“Immediately I was given the most respect I’d ever received through this journey, and I was believed right away and by every staff member at CU thereafter,” Alison says. “I was able to talk through the pain for the first time with someone who believed me.”

A transvaginal ultrasound revealed a uterine fibroid that was one cause of her abdominal pain. Alison was finally receiving effective diagnoses and on her way to treatment. Here the providers listened to her and heard what she had to say about what was going on with her body and the pain.

“It was life changing to realize the symptoms weren’t caused by something I was doing or eating,” she recalls. “The ER doctor drew on the white board to show me what a healthy uterus looks like versus what mine looks like and told me it was no wonder I was in so much pain.”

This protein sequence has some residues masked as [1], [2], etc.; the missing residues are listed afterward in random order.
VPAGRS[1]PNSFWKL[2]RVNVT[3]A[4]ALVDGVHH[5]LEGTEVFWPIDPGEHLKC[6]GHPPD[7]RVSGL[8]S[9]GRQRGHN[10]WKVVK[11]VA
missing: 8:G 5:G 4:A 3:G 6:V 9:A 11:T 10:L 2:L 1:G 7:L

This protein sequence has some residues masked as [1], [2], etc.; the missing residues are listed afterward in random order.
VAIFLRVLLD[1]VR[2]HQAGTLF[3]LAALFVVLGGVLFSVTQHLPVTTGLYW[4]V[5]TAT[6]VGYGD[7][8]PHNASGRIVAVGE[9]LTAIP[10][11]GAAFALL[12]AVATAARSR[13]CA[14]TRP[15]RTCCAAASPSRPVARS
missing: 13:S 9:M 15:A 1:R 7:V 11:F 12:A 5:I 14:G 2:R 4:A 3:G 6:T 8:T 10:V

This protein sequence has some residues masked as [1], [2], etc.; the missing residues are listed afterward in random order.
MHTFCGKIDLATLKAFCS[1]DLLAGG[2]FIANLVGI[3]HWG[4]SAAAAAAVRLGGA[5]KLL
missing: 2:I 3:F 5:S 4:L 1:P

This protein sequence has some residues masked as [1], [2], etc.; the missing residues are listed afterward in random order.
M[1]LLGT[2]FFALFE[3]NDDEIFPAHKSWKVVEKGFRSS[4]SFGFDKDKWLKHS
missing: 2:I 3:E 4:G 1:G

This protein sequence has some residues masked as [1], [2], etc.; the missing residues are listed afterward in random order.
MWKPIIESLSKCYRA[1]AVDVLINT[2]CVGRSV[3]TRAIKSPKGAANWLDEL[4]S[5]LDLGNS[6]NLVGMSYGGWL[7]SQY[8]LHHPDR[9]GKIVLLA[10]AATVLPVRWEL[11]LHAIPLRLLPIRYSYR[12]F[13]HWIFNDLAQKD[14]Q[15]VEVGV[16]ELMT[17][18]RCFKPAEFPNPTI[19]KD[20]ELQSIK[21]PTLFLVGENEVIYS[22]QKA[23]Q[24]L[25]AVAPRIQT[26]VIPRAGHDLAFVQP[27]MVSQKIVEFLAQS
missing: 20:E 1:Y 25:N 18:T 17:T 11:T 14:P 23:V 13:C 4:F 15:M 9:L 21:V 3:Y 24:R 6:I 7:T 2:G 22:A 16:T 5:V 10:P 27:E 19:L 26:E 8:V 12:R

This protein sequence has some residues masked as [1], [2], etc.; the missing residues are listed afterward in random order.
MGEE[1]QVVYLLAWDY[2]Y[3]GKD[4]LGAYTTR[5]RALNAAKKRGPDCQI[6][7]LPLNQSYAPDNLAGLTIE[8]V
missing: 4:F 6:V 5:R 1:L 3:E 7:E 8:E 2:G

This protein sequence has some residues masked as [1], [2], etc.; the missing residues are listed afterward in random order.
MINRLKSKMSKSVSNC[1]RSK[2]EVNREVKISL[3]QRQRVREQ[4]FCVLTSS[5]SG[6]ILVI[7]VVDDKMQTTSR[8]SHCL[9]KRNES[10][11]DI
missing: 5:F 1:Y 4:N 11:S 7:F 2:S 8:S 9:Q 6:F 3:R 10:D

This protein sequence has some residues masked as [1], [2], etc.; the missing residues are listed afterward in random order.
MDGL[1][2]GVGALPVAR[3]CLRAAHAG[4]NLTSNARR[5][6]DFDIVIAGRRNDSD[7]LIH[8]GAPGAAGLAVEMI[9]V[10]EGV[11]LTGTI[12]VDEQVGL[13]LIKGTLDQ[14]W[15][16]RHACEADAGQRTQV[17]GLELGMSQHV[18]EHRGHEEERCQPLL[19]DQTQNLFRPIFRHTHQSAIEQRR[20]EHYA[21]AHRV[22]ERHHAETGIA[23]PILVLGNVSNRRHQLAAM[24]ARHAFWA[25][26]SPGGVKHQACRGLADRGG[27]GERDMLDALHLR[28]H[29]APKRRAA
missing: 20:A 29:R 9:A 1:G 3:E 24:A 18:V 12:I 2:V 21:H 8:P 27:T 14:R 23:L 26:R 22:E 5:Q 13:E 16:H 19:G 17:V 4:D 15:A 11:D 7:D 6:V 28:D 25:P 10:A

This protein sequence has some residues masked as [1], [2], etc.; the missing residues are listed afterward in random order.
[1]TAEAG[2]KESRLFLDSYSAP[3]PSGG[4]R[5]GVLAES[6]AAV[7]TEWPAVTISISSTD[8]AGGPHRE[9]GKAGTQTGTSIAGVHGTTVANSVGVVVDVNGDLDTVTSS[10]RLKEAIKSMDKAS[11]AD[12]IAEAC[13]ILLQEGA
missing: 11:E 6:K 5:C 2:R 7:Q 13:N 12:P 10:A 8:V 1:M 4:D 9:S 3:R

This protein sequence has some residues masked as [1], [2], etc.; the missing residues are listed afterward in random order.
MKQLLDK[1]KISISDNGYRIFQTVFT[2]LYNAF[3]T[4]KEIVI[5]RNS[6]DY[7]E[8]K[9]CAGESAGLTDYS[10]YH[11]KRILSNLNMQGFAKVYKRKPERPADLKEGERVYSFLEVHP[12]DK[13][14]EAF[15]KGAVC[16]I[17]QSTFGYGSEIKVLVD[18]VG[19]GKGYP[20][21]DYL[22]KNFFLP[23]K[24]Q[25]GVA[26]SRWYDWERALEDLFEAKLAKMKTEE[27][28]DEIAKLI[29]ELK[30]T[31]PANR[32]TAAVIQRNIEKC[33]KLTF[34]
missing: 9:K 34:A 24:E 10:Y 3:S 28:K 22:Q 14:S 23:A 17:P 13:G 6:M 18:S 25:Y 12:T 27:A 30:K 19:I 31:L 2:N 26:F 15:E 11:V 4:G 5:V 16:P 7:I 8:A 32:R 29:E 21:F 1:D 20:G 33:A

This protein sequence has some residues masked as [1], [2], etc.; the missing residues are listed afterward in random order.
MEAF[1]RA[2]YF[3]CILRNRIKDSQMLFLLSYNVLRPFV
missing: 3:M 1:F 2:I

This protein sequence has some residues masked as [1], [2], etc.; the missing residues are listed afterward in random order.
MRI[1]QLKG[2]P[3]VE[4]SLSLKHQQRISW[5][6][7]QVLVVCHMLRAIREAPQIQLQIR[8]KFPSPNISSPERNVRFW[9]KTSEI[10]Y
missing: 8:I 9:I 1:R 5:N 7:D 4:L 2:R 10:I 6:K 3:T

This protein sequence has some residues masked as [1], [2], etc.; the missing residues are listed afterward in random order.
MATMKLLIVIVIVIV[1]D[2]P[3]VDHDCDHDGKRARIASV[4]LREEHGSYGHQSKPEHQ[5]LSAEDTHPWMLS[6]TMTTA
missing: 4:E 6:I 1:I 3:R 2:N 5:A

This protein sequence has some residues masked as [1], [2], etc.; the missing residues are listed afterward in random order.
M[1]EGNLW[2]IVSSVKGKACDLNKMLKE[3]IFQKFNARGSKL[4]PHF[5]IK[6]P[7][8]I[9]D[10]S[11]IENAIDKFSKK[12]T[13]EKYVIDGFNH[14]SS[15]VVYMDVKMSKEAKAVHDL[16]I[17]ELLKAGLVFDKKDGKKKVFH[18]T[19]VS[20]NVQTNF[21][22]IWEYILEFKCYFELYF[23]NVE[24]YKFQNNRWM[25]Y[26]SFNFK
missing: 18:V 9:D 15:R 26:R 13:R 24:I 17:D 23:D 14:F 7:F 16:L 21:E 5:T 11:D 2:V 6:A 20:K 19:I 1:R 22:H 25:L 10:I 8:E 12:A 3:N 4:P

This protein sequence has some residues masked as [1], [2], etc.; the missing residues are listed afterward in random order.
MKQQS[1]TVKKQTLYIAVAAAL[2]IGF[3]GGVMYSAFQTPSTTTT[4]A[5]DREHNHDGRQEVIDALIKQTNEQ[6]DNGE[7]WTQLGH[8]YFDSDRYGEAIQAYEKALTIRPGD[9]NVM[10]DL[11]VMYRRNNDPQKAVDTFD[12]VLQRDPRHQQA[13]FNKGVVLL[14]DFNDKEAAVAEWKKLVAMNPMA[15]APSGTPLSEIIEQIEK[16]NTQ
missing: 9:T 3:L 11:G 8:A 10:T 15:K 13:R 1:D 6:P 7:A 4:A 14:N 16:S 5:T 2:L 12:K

Related reading: How a listening OB-GYN ended a patient’s chronic pain

Uterus drawing on whiteboard indicating the source of abdominal pain | CU OB-GYN | Denver & Aurora, CO
An ER doctor’s quick illustration of a healthy uterus versus Alison’s uterus.

How a diagnosis of stage 4 endometriosis brought tears of relief

Alison became a patient of CU OB-GYN’s minimally invasive gynecologic surgeon, Dr. Delara, who has since left the practice. She recalls Dr. Delara saying to her, “Tell me what’s going on,” looking into Alison’s eyes, engaged, not staring at a notepad or clock. Dr. Delara did an exam, suspected endometriosis and scheduled minimally invasive exploratory surgery, which is one of the main ways to definitively diagnose endometriosis.

After surgery Alison was informed that while the team had suspected stage 1 endometriosis, it was actually stage 4 endometriosis, the most severe form of the disease.

“I hung up and cried the rest of the day after receiving that call,” Alison says. “It answered so many questions and I realized I wasn’t crazy. Lifelong I was told there was nothing there, but I was finally proven right and sane.”